The controversial Super 8 format to be scrapped by the end of this season: Super League

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Super League Rugby has clarified that the controversial Super 8 format will indeed be scrapped after the end of the ongoing season, and that they'd be returning back to the conventional one up, one down structure between the Championship and the Super League for the next season in 2019.

The Super 8 format used to involve the top 2 divisions split into 3 different tiers of 8, with the middle 8 competing in the qualifiers to book a place for themselves in the final 4 of the Super League in the following year. You can learn more about this format and stay tuned to the latest updates in both Super League and RFL at LeagueUnlimited.

This format has drawn plenty of criticism ever since its introduction in the year 2015. Many punters were speculating on the possibility of this happening. Talking about punters, please know if you've been thinking about betting on rugby games but didn't know where to begin, Sbat is the most reliable and popular online bookmaker you can go with.

People against it

While the relegation and promotion will continue to be there even in the revised structure in 2019, the format approved by the clubs (for implementation from the next season) is more conventional in nature.

Leeds Rhinos were the only club that voted against the change. Gary Hetherington, the chief executive of the club was of the opinion that the move is an absurd step by a small group of men to grab power of the game. Leeds have always been vocal about their displeasure with such decisions. Not too long ago in February they got pretty angry because of a late switch in rules before their clash with Melbourne Storm.

People for it

The Wigan owner, Ian Lenagan on the other hand said in a statement to the press, "We are committed to promotion and relegation. It's not going to be four clubs in jeopardy any more - but one being promoted and one being relegated. We are planning for it to take effect for the beginning of 2019."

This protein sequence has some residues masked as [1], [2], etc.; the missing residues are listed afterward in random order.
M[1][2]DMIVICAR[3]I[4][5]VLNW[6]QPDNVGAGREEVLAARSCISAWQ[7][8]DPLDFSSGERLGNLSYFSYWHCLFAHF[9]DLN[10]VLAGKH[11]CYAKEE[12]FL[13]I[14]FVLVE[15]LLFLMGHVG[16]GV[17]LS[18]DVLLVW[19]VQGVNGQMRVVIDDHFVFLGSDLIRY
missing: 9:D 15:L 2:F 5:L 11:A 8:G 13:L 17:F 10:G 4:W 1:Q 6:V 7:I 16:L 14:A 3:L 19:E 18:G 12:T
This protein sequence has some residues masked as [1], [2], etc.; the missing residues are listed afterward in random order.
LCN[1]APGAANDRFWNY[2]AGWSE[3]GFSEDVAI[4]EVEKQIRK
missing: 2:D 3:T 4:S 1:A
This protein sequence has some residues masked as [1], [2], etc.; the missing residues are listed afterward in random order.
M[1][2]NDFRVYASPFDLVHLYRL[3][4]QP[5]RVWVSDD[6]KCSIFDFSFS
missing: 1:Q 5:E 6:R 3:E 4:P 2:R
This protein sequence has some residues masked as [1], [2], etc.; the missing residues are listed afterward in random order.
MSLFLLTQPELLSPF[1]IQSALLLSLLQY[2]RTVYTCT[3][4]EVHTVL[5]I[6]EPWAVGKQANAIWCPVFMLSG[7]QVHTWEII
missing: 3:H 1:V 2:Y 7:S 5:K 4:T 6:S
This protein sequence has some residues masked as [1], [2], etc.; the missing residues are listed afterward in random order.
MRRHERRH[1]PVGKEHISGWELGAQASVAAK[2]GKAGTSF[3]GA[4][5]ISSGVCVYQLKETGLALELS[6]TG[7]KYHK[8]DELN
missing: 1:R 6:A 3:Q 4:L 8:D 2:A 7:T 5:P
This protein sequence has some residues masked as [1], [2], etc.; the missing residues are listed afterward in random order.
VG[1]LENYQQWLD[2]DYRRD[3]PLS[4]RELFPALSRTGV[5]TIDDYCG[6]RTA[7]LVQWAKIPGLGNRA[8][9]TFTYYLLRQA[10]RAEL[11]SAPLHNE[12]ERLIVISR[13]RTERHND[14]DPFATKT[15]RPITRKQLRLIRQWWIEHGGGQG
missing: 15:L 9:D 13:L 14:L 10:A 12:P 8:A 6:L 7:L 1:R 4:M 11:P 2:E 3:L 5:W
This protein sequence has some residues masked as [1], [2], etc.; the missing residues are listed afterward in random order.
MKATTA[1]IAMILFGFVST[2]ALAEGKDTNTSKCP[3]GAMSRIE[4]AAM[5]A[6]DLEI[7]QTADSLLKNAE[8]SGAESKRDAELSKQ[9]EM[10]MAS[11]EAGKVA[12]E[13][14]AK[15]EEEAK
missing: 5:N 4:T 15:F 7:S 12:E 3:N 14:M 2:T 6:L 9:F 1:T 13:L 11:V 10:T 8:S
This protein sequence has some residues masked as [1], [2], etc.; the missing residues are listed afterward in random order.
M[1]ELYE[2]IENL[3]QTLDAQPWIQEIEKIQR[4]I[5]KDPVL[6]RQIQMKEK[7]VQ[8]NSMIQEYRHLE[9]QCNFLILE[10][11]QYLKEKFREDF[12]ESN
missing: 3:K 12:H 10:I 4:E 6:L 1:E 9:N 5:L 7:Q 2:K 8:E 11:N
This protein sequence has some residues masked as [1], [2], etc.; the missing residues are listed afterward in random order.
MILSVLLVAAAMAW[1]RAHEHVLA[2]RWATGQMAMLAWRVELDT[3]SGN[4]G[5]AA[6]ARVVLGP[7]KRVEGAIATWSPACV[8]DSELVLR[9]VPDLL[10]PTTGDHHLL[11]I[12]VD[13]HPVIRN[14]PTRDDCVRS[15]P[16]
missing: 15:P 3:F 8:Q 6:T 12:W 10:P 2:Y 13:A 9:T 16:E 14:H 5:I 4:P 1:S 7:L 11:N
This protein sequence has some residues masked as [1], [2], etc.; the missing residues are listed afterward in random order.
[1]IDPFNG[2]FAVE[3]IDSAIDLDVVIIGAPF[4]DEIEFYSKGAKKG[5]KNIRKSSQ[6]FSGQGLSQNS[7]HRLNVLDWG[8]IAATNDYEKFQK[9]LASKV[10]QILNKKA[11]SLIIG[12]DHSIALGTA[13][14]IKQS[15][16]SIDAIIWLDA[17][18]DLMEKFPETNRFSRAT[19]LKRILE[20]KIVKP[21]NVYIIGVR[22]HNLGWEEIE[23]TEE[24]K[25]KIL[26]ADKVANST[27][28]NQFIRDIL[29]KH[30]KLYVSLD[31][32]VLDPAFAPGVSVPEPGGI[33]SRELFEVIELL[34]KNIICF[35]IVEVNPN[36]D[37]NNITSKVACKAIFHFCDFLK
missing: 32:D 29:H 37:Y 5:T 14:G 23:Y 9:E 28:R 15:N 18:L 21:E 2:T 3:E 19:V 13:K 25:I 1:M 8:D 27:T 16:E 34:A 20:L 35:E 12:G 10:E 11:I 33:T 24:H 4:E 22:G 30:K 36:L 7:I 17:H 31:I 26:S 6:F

He also refuted claims that Super League is attempting to gain more control over its future - something that involves Robert Elstone's appointment as well - and is trying to distance itself from the RFL. He reiterated that regardless of the changes coming about in the next season, the funding provided to the lower leagues will stay un-impacted at least until the current broadcast deal concludes in 2021.

The new chief executive of the Super League, Robert Elstone said, "We have looked at a competitive structure that really isn't working: effectively it provides too much uncertainty. The job starts with building a positive working relationship with the Rugby Football League and that's recognising Super League's responsibilities to the wider game, too."

The chairman of St. Helens, Eamonn McManus offered his opinion stating that they don't believe that Super 8 is the best structure for most optimum commercial returns, after having tried it for 4 years. He reiterated that everyone is looking forward to tremendous opportunities for both the Super League as well as the rugby game in general.